I had been transitioning for a few months and barely had any feminine clothing, it was time for me to go out there and find some clothes which fit my personal tastes. I quickly learned that as a woman, I dressed completely different from when I was a boy- I used to wear long shirts and sweaters to "hide" myself. But now wasn't the time to hide. It was my time to shine.
I made a list of my favorite retailers- Macy's, Target, JCPenny, Old Navy, H&M; and Forever 21. A good tip for women whom are beginning their transitions is to go with a few of your trusted and close friends to give you their two-cents on fashion. I went with a friend to Forever 21 for one of their big sales events and found clothes I adored. I bought jeans, skirts, short shorts, t-shirts with intricate designs, etc. Next came the shoes- since I was little, I loved looking at women's shoes. It was also around this time I was watching "Sex and the City" and I wanted to be like Carrie Bradshaw, without spending those hundreds of dollars on Jimmy Choo's and Manolo's.
As the new school year started with at my university, I was hesitant the first day I would step out of my apartment dressing as a woman. I told myself that I had nothing to fear anymore and that I needed to do this. After the initial hurdle, I was happy and feeling beautiful. People complimented me on my makeup, my shoes, my skirts and dresses- it was fun and it affirmed by identity.
Then the rainy, winter months of Northern California came into full bloom- the dreary weather didn't stop me from rocking high-heeled boots, bedazzled jeans, and pink fluffy jackets. This new clothing experience showed a new side of me- I wanted to always be seen and noticed, I craved for the attention that strangers gave me for my fashion. I was becoming a fashionista in my own right. It wasn't long before the boys started to notice me. A lot of my shirts had, and still have, celebrity prints from my childhood- Britney Spears, Selena, Whitney Houston, Scooby-Doo, etc.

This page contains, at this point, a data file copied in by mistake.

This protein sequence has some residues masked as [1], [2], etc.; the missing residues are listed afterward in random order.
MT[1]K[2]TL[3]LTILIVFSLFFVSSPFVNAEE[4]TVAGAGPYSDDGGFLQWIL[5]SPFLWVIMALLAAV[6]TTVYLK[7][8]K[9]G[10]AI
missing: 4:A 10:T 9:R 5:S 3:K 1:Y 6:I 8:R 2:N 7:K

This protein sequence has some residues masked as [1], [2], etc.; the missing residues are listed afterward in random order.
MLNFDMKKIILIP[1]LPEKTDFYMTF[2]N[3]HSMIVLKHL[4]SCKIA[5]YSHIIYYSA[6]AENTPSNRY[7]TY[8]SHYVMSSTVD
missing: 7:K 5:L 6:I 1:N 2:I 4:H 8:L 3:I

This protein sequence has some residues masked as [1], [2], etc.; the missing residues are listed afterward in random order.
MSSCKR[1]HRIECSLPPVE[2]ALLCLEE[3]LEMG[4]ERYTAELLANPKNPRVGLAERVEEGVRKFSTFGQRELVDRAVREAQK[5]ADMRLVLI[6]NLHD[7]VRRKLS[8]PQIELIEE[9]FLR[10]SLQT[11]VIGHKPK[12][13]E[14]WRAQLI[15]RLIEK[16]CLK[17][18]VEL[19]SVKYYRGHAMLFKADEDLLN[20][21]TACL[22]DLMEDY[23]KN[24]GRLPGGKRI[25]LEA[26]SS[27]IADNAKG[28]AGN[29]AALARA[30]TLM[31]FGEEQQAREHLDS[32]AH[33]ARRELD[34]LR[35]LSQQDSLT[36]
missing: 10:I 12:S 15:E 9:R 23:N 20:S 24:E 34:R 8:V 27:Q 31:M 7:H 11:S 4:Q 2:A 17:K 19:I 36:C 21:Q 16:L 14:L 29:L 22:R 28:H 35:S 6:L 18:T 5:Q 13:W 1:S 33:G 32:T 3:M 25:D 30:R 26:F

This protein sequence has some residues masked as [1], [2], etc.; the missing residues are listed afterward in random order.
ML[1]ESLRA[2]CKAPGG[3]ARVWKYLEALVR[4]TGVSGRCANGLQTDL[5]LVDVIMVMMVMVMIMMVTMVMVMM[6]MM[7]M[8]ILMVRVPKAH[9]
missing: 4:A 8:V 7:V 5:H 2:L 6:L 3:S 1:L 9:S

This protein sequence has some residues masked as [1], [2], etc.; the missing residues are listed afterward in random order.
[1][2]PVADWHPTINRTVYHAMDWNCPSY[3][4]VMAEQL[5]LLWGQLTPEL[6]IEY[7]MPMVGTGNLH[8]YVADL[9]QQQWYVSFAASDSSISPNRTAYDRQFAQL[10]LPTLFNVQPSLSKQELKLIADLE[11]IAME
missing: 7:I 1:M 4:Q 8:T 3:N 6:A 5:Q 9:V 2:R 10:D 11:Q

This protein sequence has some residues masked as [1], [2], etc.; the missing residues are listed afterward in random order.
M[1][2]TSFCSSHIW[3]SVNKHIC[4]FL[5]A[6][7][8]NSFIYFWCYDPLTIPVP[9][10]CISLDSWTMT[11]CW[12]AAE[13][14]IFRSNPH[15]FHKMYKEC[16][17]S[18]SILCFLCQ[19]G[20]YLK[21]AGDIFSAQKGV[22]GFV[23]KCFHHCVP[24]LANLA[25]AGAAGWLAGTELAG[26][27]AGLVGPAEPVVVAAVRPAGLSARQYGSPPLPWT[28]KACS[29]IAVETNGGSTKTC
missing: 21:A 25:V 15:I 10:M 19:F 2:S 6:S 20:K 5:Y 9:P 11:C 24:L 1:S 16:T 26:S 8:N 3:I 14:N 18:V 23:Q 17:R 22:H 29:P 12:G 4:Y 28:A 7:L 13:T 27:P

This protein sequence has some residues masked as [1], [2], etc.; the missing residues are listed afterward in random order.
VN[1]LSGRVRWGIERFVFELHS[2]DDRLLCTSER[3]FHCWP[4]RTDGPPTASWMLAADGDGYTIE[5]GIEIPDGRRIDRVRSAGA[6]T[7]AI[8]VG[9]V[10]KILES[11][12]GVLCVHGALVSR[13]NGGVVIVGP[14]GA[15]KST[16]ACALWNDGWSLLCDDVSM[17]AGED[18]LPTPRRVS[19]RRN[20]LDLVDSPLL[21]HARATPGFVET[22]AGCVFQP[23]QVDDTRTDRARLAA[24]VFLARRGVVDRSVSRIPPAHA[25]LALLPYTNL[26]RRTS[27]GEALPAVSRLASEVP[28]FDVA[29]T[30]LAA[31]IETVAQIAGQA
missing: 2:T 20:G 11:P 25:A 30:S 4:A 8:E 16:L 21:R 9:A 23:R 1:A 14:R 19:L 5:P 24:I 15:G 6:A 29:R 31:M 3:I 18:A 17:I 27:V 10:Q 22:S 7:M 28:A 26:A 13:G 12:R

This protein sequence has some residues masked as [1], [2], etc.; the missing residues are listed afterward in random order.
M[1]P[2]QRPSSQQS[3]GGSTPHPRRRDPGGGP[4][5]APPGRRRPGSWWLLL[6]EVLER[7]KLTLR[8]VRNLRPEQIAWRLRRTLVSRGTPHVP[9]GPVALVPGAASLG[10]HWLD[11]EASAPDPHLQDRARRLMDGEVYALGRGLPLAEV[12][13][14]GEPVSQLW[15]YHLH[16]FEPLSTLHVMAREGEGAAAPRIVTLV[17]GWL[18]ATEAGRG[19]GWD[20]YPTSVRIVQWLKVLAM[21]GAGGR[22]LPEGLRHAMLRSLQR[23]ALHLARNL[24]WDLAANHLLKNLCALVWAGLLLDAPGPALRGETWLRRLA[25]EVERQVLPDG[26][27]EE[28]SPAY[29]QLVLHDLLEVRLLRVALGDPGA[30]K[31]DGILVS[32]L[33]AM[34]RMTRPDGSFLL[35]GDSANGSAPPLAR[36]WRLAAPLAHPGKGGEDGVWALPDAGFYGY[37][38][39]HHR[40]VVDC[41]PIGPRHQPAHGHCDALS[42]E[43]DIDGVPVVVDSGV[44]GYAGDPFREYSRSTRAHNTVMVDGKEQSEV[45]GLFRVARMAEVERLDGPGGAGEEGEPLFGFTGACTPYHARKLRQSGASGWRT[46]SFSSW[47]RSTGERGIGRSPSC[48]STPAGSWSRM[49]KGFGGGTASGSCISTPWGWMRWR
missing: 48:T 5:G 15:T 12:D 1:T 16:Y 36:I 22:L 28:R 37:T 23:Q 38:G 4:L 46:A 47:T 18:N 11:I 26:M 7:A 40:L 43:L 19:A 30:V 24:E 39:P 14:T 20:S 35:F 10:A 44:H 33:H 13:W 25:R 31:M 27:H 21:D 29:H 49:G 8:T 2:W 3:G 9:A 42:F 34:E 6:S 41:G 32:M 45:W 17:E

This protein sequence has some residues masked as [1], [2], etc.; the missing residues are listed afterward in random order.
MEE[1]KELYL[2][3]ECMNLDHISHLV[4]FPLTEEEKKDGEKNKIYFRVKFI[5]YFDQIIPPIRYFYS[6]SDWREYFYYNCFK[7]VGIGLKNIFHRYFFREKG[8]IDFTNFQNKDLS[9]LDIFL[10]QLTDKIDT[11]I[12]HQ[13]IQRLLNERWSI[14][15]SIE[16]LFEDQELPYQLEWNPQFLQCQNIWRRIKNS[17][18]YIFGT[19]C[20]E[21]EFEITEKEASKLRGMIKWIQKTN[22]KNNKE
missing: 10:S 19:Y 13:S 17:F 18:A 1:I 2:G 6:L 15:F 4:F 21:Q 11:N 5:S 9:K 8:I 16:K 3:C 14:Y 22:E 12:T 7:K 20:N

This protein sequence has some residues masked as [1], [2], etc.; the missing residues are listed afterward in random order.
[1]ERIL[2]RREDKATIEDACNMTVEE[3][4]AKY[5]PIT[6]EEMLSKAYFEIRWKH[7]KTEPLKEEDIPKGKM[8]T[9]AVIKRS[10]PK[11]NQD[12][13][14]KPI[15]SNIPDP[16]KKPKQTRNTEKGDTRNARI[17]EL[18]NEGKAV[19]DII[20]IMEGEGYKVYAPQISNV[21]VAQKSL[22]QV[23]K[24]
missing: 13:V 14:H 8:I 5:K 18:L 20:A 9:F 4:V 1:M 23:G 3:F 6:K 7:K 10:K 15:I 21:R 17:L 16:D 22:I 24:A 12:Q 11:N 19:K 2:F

Then I went home for the holidays where I received a lesson in double standards from family- Isn't that skirt too short? You're gonna wear those? You look like a hooker. I'm comfortable with you wearing that "getup." Couldn't you wear something longer?
I was frustrated and heartbroken to get such an abrupt lesson in feminine expectations and the unfair rules the public put on fashion. I never expected to be subjected to the same standards I heard from my other female friends. Some of them helped me understand why I was so bitter about this rejection- being unprepared for the backlash women face daily. I wore my clothes because I liked them, because I felt good in them and that should have been all that mattered.
As the holidays drew on, I became increasingly irritated with my family for associating my clothes with harlots, even though they were trying to protect me and wanted to keep me safe. I went back to my university before the second quarter of the year started. After my anger subsided with this new challenge of conformity, I managed to move past the expectations and continued to dress how I felt. I did not feel slutty or revealing and I realized that was all that mattered. I did however conform to family standards and promised to dress more conservatively much to my chagrin, but that's what you do for the people you love- you make of personal comfort sacrifices.